Amok by Atoms for Peace (XL Recordings, 2013. 44 minutes)
Atoms for Peace is an experimental rock super-group consisting of Radiohead’s Thom Yorke, Red Hot Chili Peppers’ Flea, Radiohead producer Nigel Godrich, Joey Waronker of Beck and R.E.M. and Brazilian instrumentalist Mauro Refosco.
Still Ok Computer
It all started with Ok Computer, perhaps the most iconic and acclaimed record of the 90s. In an era where the Internet and computers in general began to emerge as a dominating force in everyday life, Radiohead and Thom Yorke embraced technology with open arms. They said “ok” to these advances and their music reflected that response.
Where the band used to record music in the general style alternative rock, everything post OK Computer built upon a sense of experimentalism. Whenever a computer could add texture and nuance to the band’s sound, everyone said, “ok.”
Even in Yorke’s solo work, the electronic foundation that began 16 years ago functions as a continuous fuel for creativity.
With Amok, the release from Yorke’s new supergroup Atoms for Peace, the passion for experimentalism and electronics continues with a new twist. Where 15 years of experienced pointed Yorke in the direction of the computer, this album see Yorke attempt to recreate the technological feel in a live setting with people playing instruments on each part.
Of course, this is not to say Amok is acoustic or organic; it’s still incredibly experimental. But it represents a new challenge.
The album’s first single, “Default,” illustrates a delicate balance between abstract and accessible. The drums conjure an unsteady rhythm and the chord structures submit to an overarching dread.
Over the top of this structure, Yorke submits:
“I laugh now / But later’s not so easy / I’ve gotta stop / The will is strong, but the flesh is weak / Guess that’s it / I’ve made my bed, I’m lying in it”
Thematically, “Default” introduces the major motif running through Amok —the use of apocalyptic imagery to depict an unsettled soul.
These lyrical and sonic themes continue in the album’s next tune, “Ingenue.” The rough bass line serves as a lineament in the tune while Yorke ponders:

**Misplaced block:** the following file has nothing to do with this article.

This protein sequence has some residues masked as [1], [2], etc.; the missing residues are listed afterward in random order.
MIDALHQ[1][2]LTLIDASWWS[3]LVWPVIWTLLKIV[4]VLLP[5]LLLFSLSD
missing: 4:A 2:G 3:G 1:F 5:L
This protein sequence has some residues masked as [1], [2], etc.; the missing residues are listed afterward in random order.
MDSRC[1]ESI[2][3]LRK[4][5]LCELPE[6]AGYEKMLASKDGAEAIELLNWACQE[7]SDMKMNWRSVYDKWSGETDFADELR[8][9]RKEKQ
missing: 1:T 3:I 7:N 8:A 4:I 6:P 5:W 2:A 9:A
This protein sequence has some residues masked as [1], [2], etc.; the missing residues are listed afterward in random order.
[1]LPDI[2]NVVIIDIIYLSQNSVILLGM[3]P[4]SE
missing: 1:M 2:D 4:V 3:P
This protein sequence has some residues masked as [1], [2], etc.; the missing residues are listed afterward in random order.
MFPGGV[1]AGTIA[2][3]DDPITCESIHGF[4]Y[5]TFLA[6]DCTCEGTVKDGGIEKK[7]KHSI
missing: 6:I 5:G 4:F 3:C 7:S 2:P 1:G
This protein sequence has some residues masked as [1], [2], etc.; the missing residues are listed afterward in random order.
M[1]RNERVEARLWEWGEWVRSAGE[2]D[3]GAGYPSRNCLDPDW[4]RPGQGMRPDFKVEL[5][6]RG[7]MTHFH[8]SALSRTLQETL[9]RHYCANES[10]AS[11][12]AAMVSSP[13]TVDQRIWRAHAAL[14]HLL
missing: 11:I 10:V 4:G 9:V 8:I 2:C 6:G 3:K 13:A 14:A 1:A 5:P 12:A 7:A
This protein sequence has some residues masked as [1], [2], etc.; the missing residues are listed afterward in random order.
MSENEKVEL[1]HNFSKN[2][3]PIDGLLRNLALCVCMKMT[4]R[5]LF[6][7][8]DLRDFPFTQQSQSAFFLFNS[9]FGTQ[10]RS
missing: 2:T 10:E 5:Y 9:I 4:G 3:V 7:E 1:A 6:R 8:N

“You know like the back of your hand / Your bell jar / Your collection / Ingenue”
Clearly referencing Sylvia Plath and her classic novel, The Bell Jar, Yorke introduces us to our main character, the ingénue, a naïve young woman unaware of the world and all the destruction that orbits her.
Judge, Jury, and Executioner
With a careless youth and an unsettled atmosphere, it’s clear the album launches its listeners on a path toward destruction, most clearly depicted in the arrhythmic, apocalyptic tune, “Judge, Jury and Executioner.”
“Thin persecutors / The twisted vespers / A horned reptile that is crawled upon the earth”
Lyrically, Yorke takes great pains to communicate that everything is amok.
Ok with Everything Amok?
But is Amok a good record? I’m not entirely convinced. From a critical perspective, I understand what Yorke is attempting and I appreciate the concept of innovating by returning to instruments while simultaneously continuing to “ok” the computer.
But at a sensory level, Amok doesn’t do much for me. The songs tend to blend together and Yorke’s melodies do nothing to cut through the jumbled beats. Amok is a worthy contribution to Yorke discography, but I find it difficult to give it a recommendation.
Verdict: 3 out of 5